Dr. Jain graduated magna cum laude from Harvard College with a BA in government and continued on to earn his MD from Harvard Medical School and MBA from Harvard Business School. He trained in medicine at the Brigham and Women’s Medicine, earned his board certification from the ABIM, and continues to practice medicine at CareMore. He is co-founder and co-editor-in-chief of the Elsevier journal Healthcare: The Journal of Delivery Science & Innovation. He has published over 100 peer-reviewed articles and in journals such as the New England Journal, JAMA, Health Affairs, and the Harvard Business Review blogs and was an editor of the book, The Soul of a Doctor (Algonquin Press). Dr. Jain was elected to the National Academy of Social Insurance in 2010.
Paula Lantz is the associate dean for academic affairs and the James B. Hudak Professor of Public Policy at the Ford School of Public Policy, University of Michigan. She also holds an appointment as professor of health management and policy in the School of Public Health. Lantz, a social demographer, studies the role of public policy in improving population health. She currently directs the University of Michigan Policies for Action Research Hub, funded by the Robert Wood Johnson Foundation, which is engaged in a number of research projects investigating public policy approaches to reducing social inequities in health. Lantz is leading a project regarding the potential for and challenges associated with using social impact bonds to fund public/ private partnerships aimed at improving population health. An elected member of the National Academy of Social Insurance and the National Academy of Medicine, Lantz received an MA in sociology from Washington University, St. Louis, and an MS in epidemiology and PhD in sociology from the University of Wisconsin.
David Nerenz received his Ph.D. in Social Psychology from the University of Wisconsin in 1979. He served as Director of the VA’s Great Lakes Regional HSR&D Field Program in Ann Arbor from 1984-1986 and was Director of Henry Ford Health System’s Center for Health System Studies from 1987-1999. From 1999 to 2003, he was at Michigan State University, as Professor in the College of Human Medicine and as Director of the Institute for Health Care Studies from 2001 to 2003. He returned to HFHS in 2003 and became Director of the Center for Health Policy and Health Services Research. He currently serves as the Director Emeritus of the Center and as Vice-Chair for Research in the Department of Neurosurgery. From 2012 to 2018, he was a Commissioner on the Medicare Payment Advisory Commission (MedPAC) and is currently Co-Chair of the National Quality Forum’s Scientific Methods Panel, a group that focuses on statistical properties of quality measures seeking NQF endorsement.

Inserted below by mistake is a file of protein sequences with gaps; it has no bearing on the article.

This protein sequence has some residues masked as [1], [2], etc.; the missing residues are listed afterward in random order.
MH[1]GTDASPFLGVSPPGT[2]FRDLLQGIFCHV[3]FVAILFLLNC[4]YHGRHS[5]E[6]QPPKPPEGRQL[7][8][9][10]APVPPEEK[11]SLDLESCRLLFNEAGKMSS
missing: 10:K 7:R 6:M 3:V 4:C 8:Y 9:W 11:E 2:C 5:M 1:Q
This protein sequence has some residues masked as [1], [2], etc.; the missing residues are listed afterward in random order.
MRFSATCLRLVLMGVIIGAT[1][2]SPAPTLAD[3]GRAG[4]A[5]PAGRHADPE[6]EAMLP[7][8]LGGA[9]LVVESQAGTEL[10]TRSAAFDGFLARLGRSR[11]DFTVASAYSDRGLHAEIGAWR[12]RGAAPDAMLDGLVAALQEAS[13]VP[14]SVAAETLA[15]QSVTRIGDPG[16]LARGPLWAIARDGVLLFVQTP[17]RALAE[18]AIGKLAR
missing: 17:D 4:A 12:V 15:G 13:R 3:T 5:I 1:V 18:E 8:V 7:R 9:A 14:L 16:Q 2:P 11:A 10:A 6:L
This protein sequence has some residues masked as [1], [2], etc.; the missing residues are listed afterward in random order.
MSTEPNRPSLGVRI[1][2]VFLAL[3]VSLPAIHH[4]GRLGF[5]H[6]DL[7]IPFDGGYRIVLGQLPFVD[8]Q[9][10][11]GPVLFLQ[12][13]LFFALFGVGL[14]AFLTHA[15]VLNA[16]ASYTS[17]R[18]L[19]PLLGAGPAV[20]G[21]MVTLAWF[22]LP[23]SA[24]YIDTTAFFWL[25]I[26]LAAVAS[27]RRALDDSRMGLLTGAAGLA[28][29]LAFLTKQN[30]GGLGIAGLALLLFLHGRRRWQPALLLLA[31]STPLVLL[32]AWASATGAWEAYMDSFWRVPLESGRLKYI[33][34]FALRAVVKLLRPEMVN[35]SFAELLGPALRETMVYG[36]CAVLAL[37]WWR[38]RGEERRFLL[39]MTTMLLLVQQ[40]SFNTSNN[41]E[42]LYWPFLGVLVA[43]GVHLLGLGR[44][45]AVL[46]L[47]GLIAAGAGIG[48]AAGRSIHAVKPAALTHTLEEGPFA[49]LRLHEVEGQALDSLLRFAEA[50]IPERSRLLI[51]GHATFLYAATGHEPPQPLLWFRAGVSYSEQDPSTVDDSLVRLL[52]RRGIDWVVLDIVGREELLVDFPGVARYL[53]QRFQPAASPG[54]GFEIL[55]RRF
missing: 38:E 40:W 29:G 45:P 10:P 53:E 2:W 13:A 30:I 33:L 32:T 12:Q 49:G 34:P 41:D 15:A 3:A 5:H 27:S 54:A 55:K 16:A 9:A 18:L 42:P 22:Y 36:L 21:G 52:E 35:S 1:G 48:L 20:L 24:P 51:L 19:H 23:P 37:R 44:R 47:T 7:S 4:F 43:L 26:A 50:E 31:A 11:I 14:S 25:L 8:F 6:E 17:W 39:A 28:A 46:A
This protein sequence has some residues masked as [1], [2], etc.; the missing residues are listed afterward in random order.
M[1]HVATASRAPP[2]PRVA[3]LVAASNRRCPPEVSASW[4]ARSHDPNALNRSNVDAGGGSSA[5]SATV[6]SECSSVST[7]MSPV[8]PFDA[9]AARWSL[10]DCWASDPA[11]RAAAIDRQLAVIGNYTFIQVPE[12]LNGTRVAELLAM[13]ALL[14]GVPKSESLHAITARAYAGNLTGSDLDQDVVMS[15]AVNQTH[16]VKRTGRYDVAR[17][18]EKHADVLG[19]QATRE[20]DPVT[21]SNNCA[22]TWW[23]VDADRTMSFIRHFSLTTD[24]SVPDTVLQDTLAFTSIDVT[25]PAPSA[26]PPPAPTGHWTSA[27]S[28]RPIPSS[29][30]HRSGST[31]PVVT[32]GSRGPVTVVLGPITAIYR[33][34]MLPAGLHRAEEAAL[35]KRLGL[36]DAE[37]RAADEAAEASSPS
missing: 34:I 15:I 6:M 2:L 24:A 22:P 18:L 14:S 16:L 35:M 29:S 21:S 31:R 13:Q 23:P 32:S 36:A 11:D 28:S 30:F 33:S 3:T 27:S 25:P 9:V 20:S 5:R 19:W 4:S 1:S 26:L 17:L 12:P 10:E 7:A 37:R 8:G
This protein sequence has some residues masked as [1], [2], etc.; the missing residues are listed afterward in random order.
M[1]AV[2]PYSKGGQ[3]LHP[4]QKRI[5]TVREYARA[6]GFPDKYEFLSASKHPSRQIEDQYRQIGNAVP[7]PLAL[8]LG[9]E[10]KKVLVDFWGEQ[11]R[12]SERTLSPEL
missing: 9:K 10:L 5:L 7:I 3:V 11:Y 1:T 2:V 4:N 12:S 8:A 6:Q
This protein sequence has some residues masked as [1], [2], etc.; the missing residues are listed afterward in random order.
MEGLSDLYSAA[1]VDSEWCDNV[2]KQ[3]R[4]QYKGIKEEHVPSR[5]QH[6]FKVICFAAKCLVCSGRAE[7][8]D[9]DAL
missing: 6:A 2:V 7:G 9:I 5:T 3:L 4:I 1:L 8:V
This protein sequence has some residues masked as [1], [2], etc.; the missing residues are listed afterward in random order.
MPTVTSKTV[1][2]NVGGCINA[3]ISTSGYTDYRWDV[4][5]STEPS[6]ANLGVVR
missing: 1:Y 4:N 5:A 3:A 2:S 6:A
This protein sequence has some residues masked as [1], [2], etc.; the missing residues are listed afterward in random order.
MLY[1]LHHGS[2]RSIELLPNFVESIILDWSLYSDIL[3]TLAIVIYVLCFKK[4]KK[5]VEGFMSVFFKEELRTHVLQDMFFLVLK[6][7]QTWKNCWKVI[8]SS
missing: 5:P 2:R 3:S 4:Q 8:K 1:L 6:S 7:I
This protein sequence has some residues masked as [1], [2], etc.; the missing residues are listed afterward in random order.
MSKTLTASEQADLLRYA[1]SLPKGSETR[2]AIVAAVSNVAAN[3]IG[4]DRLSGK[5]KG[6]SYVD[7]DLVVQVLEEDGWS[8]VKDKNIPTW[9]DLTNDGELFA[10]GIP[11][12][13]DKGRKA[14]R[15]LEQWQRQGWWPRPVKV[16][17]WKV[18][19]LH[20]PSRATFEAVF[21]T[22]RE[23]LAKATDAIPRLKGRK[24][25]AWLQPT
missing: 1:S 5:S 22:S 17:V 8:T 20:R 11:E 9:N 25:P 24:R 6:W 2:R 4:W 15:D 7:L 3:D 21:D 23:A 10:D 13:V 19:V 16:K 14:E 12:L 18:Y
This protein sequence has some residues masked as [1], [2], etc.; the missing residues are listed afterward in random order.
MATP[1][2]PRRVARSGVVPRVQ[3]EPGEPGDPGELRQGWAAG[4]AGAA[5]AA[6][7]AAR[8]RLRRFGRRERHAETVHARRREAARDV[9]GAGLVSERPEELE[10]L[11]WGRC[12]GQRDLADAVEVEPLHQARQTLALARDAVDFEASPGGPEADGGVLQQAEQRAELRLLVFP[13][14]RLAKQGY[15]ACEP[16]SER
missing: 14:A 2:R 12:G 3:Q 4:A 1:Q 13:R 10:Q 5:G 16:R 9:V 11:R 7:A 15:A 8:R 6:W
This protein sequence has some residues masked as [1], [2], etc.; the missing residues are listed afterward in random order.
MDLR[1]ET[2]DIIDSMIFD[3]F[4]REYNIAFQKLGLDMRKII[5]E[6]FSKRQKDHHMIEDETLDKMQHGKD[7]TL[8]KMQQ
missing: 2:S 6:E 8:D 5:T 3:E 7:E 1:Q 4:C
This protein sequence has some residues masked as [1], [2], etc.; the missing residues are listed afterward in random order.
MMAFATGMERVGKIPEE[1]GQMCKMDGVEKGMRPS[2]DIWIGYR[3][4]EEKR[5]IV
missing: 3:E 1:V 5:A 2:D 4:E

Much of Dr. Nerenz’s work over the past 25 years has been focused on the issue of racial and ethnic disparities in quality of care, and on the ways in which health care organizations can reduce or eliminate disparities. He has led several multi-site demonstration projects on health plans’ ability to obtain data on race/ethnicity of members and use this information to identify and then reduce or eliminate disparities in quality of care.
Michael Stein, M.D., Professor and Chair of the Department of Health Law, Policy & Management at the Boston University School of Public Health, is an internist and has been a leader in research at the intersection of primary care and behavioral health since the early 1990’s. Dr. Stein has been Principal Investigator of more than twenty NIH-funded clinical trials involving substance-using populations. His work has focused on combined biomedical, psychosocial and technological treatment development for substance users including persons with opioid use disorders, drug injectors, alcohol, cocaine, tobacco and marijuana users. His current health policy work relates to opioid use disorder and involves evaluations of the policy of civil commitment as well as models of police addiction initiatives. Dr. Stein received a NIDA Mid-Career Mentorship Award (K24); many of his more than 350 publications have been with current or past trainees. He is Executive Editor of Public Health Post, a popular website that produces original journalism, viewpoints, and research reviews on matters of population health. With Dr. Sandro Galea, he writes the weekly newsletter The Public’s Health. He is the author of the award-winning books, The Addict: One Patient, One Doctor, One Year and The Lonely Patient.
Gail Wilensky is an economist and senior fellow at Project HOPE, an international health foundation. She received a bachelor’s degree in psychology and a PhD in economics at the University of Michigan and has received several honorary degrees. She directed the Medicare and Medicaid programs from 1990 to 1992 and served in the White House as a senior health and welfare adviser to President GHW Bush. Dr. Wilensky currently serves as a trustee of the Combined Benefits Fund of the United Mine Workers of America and the National Opinion Research Center, is on the Board of Regents of the Uniformed Services University of the Health Sciences (USUHS) and the Geisinger Health System Foundation. She also served as president of the Defense Health Board, a Federal advisory to the Secretary of Defense, was a commissioner on the World Health Organization’s Commission on the Social Determinants of Health and co-chaired the Dept. of Defense Task Force on the Future of Military Health Care.